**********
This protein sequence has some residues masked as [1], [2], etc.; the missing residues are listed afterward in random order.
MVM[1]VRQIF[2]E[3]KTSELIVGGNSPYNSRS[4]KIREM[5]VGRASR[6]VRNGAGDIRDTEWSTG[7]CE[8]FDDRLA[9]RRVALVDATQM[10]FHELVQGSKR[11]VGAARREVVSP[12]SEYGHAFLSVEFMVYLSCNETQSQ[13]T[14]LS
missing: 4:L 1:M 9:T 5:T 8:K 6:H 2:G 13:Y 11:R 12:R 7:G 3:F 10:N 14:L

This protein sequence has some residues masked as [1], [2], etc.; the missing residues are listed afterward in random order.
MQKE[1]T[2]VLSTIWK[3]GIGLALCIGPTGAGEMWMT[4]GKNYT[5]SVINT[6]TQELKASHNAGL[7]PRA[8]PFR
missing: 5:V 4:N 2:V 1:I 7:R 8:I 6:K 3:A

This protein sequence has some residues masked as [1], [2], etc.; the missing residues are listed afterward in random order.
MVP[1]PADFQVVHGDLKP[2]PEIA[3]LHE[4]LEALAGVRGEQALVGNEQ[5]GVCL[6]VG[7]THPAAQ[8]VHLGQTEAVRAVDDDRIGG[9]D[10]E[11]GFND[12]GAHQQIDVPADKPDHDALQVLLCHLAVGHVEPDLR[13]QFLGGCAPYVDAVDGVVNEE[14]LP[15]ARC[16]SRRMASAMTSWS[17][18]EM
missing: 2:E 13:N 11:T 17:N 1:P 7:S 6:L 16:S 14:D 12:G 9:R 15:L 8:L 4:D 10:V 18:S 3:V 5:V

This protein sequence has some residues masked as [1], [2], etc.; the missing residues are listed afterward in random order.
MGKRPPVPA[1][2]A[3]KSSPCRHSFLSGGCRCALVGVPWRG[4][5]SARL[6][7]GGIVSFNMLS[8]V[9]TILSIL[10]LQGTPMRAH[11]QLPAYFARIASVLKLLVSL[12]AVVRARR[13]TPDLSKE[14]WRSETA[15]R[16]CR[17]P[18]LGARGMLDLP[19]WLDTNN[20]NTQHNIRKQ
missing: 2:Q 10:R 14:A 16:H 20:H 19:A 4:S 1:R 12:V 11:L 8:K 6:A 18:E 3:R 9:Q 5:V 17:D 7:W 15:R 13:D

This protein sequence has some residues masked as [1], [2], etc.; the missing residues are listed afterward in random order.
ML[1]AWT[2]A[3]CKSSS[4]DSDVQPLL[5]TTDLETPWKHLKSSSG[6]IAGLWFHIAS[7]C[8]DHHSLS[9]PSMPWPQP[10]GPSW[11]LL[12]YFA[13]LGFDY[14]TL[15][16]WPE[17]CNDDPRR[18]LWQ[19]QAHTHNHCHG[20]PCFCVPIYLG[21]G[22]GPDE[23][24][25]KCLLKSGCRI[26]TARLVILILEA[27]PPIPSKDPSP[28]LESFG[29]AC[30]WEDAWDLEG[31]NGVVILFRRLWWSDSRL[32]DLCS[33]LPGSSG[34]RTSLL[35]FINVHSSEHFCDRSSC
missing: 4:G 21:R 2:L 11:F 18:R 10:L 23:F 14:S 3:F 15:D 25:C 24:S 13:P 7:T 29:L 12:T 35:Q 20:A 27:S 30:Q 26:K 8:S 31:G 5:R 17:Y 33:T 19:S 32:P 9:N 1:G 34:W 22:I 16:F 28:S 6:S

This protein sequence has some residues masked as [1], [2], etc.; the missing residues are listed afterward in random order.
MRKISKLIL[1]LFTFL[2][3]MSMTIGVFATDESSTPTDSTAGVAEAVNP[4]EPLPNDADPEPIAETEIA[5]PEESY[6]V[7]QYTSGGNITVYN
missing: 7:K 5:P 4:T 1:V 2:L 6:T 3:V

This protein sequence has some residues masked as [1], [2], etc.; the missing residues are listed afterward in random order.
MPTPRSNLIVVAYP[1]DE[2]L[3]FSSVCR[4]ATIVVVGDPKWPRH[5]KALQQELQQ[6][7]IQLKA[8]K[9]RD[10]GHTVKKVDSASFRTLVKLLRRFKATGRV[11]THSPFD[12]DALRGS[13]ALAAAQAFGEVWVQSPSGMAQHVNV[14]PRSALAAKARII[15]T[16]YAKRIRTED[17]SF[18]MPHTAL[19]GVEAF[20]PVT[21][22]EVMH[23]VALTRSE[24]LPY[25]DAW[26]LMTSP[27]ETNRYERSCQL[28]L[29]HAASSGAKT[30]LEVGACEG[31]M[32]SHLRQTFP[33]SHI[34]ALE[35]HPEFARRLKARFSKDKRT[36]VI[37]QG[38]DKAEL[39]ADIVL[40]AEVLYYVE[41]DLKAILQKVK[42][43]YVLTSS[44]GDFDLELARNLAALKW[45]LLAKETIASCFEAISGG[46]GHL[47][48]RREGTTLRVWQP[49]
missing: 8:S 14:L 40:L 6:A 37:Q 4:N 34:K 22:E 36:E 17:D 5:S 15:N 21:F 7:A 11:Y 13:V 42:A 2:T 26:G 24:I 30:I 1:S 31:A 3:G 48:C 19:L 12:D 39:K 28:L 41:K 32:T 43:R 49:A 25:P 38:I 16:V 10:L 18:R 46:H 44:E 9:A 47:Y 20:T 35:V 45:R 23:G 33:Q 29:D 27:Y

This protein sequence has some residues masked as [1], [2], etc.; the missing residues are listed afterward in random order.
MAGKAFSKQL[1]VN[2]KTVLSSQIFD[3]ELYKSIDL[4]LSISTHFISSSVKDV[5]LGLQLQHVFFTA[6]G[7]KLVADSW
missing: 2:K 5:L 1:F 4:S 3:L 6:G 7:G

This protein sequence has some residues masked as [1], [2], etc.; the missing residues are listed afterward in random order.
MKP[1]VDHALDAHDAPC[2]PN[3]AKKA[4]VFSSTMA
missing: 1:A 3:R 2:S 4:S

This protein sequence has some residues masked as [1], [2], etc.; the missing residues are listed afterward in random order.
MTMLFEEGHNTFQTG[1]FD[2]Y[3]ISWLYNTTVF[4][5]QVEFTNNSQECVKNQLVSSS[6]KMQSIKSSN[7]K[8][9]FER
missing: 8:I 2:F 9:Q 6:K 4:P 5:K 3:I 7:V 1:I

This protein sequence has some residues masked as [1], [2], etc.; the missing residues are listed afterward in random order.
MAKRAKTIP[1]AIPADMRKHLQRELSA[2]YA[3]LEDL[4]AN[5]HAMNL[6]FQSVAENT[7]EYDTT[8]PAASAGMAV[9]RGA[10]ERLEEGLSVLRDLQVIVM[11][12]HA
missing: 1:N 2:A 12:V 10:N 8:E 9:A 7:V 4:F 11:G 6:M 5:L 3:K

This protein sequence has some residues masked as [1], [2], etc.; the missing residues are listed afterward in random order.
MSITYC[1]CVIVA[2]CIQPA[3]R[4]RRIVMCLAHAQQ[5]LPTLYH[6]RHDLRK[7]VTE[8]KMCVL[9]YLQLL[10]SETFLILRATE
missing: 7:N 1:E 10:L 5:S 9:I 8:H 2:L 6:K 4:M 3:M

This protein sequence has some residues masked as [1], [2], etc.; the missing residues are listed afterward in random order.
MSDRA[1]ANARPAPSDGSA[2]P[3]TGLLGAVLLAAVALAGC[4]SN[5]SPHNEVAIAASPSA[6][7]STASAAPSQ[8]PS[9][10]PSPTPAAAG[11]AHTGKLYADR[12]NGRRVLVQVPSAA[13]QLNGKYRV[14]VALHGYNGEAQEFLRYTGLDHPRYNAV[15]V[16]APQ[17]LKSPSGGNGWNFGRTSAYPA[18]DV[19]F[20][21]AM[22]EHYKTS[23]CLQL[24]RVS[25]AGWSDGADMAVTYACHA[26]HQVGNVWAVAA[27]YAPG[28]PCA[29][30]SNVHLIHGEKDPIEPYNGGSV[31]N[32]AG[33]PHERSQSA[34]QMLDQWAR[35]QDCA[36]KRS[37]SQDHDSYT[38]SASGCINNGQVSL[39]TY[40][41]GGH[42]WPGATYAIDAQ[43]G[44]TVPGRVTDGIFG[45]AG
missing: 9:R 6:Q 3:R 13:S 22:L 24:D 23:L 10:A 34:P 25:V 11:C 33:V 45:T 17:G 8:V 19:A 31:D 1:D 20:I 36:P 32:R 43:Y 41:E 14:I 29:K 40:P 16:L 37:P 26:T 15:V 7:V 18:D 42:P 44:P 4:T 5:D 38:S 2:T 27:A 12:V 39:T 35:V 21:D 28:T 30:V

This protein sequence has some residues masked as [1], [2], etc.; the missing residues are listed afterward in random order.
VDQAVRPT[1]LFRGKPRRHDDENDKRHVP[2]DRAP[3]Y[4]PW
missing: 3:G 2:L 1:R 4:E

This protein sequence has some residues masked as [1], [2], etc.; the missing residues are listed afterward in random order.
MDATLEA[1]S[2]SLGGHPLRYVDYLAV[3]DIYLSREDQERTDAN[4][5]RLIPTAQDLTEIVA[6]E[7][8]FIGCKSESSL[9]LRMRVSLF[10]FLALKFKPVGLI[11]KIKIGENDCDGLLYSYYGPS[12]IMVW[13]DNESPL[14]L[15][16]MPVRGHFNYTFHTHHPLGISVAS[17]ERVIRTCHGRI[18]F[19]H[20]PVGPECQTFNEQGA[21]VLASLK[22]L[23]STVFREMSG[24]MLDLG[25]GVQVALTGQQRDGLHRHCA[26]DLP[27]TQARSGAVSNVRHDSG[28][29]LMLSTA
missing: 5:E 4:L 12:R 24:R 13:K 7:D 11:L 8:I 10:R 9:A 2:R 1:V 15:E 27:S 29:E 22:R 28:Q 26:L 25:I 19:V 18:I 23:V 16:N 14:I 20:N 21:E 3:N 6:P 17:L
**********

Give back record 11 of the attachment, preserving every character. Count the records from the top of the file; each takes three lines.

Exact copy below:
This protein sequence has some residues masked as [1], [2], etc.; the missing residues are listed afterward in random order.
MAKRAKTIP[1]AIPADMRKHLQRELSA[2]YA[3]LEDL[4]AN[5]HAMNL[6]FQSVAENT[7]EYDTT[8]PAASAGMAV[9]RGA[10]ERLEEGLSVLRDLQVIVM[11][12]HA
missing: 1:N 2:A 12:V 10:N 8:E 9:A 7:V 4:F 11:G 6:M 5:L 3:K